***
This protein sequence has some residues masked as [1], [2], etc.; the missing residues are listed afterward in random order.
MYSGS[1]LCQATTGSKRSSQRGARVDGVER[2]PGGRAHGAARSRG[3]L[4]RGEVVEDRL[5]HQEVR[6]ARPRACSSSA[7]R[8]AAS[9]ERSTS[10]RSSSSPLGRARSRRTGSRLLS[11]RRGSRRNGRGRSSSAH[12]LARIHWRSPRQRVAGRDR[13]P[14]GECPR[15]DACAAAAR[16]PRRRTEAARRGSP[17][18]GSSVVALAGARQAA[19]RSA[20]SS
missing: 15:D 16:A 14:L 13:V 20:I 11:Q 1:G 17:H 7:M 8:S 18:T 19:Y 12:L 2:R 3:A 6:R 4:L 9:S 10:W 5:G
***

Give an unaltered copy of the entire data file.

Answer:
This protein sequence has some residues masked as [1], [2], etc.; the missing residues are listed afterward in random order.
MYSGS[1]LCQATTGSKRSSQRGARVDGVER[2]PGGRAHGAARSRG[3]L[4]RGEVVEDRL[5]HQEVR[6]ARPRACSSSA[7]R[8]AAS[9]ERSTS[10]RSSSSPLGRARSRRTGSRLLS[11]RRGSRRNGRGRSSSAH[12]LARIHWRSPRQRVAGRDR[13]P[14]GECPR[15]DACAAAAR[16]PRRRTEAARRGSP[17][18]GSSVVALAGARQAA[19]RSA[20]SS
missing: 15:D 16:A 14:L 13:V 20:I 11:Q 1:G 17:H 7:M 8:S 18:T 19:Y 12:L 2:R 3:A 6:R 4:L 9:S 10:W 5:G